The Administration of Barack Obama has widely emphasized the need for criminal background checks to be performed on anyone who wishes to purchase a firearm. Meanwhile, officials at the Equal Employment Opportunity Commission (EEOC) are threatening lawsuits against some companies that perform background checks on potential employees because they have a disparate impact on minorities.
According to the EEOC’s own enforcement guide for criminal background checks, they’re racist because they can lead to: “(1) disparate treatment (e.g., intentionally treating a white job applicant with a criminal conviction differently than a minority job applicant); or (2) disparate impact (e.g., a neutral policy of excluding job applicants with criminal histories, but such policy disproportionately screens out certain racial or ethnic groups).”
EEOC officials contend that to avoid being sued for civil rights violations for not hiring an applicant with a criminal history, an employer’s policy or practice of excluding applicants based upon criminal history must be “job-related and consistent with business necessity.”
The Office of Federal Contract Compliance Programs (OFCCP), the agency that makes sure companies doing business with the Federal government adhere to affirmative action mandates, announced earlier this month:
OFCCP stated it is aware of contractors posting job announcements that categorically exclude applicants with arrest or conviction records or require applicants to have a “clean” criminal record. OFCCP believes these practices likely violate federal discrimination laws.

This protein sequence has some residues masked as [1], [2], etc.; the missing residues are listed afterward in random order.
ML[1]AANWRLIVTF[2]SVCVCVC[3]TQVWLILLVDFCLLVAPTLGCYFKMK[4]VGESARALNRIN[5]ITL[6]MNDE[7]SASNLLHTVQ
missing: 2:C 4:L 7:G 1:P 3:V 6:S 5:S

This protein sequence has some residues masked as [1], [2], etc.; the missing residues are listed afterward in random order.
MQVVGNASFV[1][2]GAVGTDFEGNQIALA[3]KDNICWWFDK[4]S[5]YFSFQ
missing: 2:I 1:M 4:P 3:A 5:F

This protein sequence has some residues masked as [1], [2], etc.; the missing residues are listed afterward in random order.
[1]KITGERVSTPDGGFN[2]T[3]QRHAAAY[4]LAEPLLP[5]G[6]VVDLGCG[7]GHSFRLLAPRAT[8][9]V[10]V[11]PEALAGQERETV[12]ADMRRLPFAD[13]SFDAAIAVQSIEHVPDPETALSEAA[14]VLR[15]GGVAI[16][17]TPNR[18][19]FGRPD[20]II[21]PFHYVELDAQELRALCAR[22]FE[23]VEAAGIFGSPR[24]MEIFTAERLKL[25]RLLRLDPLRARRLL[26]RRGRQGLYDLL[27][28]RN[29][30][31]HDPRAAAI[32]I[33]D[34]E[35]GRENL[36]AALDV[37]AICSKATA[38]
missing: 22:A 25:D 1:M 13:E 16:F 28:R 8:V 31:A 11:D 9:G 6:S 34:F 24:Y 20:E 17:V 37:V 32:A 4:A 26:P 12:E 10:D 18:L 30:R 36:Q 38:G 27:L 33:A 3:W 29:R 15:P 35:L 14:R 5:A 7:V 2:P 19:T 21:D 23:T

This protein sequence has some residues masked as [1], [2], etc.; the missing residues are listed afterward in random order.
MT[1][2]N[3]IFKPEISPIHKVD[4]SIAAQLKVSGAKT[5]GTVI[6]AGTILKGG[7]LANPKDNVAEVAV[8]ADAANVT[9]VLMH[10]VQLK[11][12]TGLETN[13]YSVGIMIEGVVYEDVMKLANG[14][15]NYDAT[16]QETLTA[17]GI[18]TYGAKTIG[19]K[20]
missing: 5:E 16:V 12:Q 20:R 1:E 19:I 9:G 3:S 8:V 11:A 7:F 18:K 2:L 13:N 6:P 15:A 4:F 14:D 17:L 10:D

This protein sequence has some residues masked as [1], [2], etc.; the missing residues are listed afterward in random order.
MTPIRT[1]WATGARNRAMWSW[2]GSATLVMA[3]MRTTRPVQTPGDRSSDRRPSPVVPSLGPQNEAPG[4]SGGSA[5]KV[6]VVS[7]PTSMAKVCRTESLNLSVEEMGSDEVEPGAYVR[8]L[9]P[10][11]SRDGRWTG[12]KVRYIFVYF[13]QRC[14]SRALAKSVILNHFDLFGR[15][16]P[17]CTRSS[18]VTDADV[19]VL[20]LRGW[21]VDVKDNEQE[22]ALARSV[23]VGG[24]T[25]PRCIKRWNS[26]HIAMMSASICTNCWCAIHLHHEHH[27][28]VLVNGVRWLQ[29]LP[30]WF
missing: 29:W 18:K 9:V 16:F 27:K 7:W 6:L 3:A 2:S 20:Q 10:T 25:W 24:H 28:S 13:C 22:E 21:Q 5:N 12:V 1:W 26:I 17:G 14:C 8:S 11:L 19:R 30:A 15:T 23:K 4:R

Also of note, OFCCP follows EEOC’s recommendation that employers not ask about criminal convictions on job applications. Further, OFCCP suggests that if an employer asks about an individual’s criminal history at any point during the application process, the employer limit the inquiry to convictions that are related to the job in question and are consistent with business necessity.
In the Nation’s past, from the time slavery was abolished until the Jim Crow South became a relic, the gun-control laws that were the harshest were those that were levied against blacks. If the EEOC feels background checks are so racist that companies should hire people without the benefit of knowing whether the new employee is a convicted felon or habitual misdemeanor offender, should the same logic apply to encouraging across-the-board background checks for firearm purchases? Of course, maybe it doesn’t matter, gun control was born of racism in the United States.